When The New York Times hired me to write about science and health 52 years ago, I was 40 pounds overweight. I’d spent the previous three years watching my weight rise as I hopped from one diet to the next in a futile attempt to shed the pounds most recently gained.
No amount of exercise, and I did plenty of it, could compensate for how much I ate when I abandoned the latest weight loss scheme. I had become a living example of the adage: A diet is something one goes on to go off.
Even daylong fasting failed me. When I finally ate supper, I couldn’t stop eating until I fell asleep, and sometimes awoke the next morning with partly chewed food in my mouth. I had dieted myself into a binge-eating disorder, and that really scared me. Clearly, something had to change.
I finally regained control when I stopped dieting. I decided that if I was going to be fat, at least I could be healthy. I made a plan to eat three nutritious, satisfying meals every day with one small snack, which helped me overcome the temptation to binge in response to deprivation.
Much to my surprise, a month later I had lost 10 pounds — eating! Eating good food, that is, and plenty of it. I continued the regimen without difficulty because it was not a diet. It was a way to live and a healthy one at that. And I continued to lose, about two pounds a month.
Two years later, all the excess weight was gone. I never gained it back and never again went on a diet. (Even with a twin pregnancy, I gained only 36 pounds and lost them all when my sons were born at 6 pounds 13 ounces each.)
The greatest challenge to lasting weight loss, especially for someone like me with a food addiction, is the fact that no one can give up eating. Rather, one has to learn a better — and permanent — way to handle food.
I eat everything I want, in moderation. My meals — mostly homemade — are heavily loaded with vegetables, and I choose calorie-controlled snacks like popcorn at 35 calories a cup, a graham cracker at 59 calories for two squares, and ice cream (really ice milk) at 100 to 150 calories a half cup. No seconds!
My weight maintenance secrets are simple: I read nutrition labels before I buy anything in a package, I practice portion control, and I exercise and weigh myself every day to stay within a two-pound range appropriate for my height. If the number on the scale begins to creep up, I may walk, bike or swim a little more and eat a little less for a few days.
In a recent issue of JAMA, Dr. Eve Guth, an internist at the Jesse Brown Veterans Affairs Medical Center in Chicago, basically endorsed my approach. She wrote: “Successful long-term calorie reduction is most likely to result when patients decide for themselves which dietary changes to make and when. Essential to any effort is a clear understanding that dietary change is a slow process that requires ongoing vigilance” which, she admitted, “is not a popular concept in a world now accustomed to immediate results.”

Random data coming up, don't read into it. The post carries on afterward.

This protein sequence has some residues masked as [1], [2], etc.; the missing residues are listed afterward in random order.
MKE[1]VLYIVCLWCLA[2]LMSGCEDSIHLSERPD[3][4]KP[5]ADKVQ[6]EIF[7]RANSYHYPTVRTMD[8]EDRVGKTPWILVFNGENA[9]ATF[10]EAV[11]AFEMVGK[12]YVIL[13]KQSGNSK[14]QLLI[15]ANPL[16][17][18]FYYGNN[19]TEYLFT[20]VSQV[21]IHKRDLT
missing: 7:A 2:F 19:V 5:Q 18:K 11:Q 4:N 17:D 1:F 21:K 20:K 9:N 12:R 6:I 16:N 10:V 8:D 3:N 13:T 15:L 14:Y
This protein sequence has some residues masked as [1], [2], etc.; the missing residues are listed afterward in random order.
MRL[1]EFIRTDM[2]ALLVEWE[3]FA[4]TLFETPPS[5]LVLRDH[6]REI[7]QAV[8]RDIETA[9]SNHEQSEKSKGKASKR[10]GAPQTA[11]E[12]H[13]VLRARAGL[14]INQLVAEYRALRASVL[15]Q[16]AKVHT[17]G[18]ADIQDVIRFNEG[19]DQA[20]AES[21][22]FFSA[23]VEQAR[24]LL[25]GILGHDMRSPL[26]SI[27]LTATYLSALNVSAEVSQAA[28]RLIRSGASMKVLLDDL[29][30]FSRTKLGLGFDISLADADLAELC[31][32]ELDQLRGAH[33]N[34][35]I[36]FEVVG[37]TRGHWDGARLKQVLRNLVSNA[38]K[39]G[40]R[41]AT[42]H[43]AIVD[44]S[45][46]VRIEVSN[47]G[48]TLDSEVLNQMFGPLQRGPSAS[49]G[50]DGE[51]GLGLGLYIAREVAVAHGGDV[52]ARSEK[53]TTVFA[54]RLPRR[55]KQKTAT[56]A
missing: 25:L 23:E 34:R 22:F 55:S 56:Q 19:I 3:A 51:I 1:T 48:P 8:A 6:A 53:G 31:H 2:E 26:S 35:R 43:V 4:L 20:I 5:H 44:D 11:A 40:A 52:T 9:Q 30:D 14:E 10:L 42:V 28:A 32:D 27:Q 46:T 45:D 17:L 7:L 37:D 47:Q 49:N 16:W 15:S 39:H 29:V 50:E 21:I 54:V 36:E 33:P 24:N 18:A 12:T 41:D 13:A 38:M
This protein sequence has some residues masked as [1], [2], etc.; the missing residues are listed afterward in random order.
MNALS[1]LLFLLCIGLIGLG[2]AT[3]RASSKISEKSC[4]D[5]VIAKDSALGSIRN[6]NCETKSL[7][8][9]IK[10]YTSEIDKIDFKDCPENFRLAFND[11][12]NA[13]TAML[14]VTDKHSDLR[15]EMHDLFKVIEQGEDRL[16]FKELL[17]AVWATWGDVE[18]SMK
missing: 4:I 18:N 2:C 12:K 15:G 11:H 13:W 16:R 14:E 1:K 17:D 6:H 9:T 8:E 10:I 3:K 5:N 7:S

Perhaps no one knows this better than Angelica Divinagracia, a fitness specialist in Los Angeles who at 53 still looks as good or better than she did as head cheerleader at UCLA. In a posting in mid-January on Facebook, she wrote: “The diet and nutrition business is a billion dollar industry because it’s designed for failure. When the diet ends, which ultimately it will, you go right back to where you were. Then you start another. …”
Divinagracia said: “I don’t believe in diets or any particular products. I believe in learning how to create a healthy lifestyle, and the formula is simple.” The most salient points of her well-practiced advice are these: 1) Stop eating crap, 2) Eat good food that is real, not processed, 3) Avoid drinking your calories, 4) Know what one serving is and do not eat more than that in a sitting, 5) Move your butt every day — even just walking is better than being a couch potato, and 6) Stop making excuses.
Guth warns against numerous pitfalls, like being swayed by package claims of “low fat” or “low carbohydrate” instead of reading the facts on the nutrition label. “These foods do not necessarily have fewer total calories than the original version of the food,” she wrote, because sugar is often used to compensate for flavor lost, for example, when fat is reduced. Fruit juice may be fat-free but it is not low in calories because it contains large amounts of sugar, she noted.
She also urges closer attention to add-ons and condiments. “A beef patty has definite food value but after adding a large bun, dressing and extra cheese, the total calories (535) will far exceed the caloric content of the meat, pickle and tomato (240),” she wrote, adding that using butter, margarine or mayonnaise on a sandwich adds far more calories than mustard.
I don’t count calories, but I have a working knowledge of the approximate calories in nearly everything I eat. If you need to lose weight, I urge you to download a comprehensive calorie chart of common foods to help you make substitutions that will cut about 500 calories from your daily diet. You can do the same with an exercise chart, keeping in mind that the caloric cost of any activity depends on how strenuously you do it and how much you weigh.
Although most of the Jan. 16 issue of JAMA is devoted to studies of bariatric surgery, which offers the best route to permanent weight loss for some people, Guth pointed out that surgery is likely to fail too “if a patient is unwilling to make appropriate changes in food choices.”
She, like me, endorses Michael Pollan’s diet mantra: “Eat food. Not too much. Mostly plants.” And like me, she notes that slow, steady weight loss suggests that you’ve made sustainable changes in your diet and exercise habits that can become second nature and last a lifetime.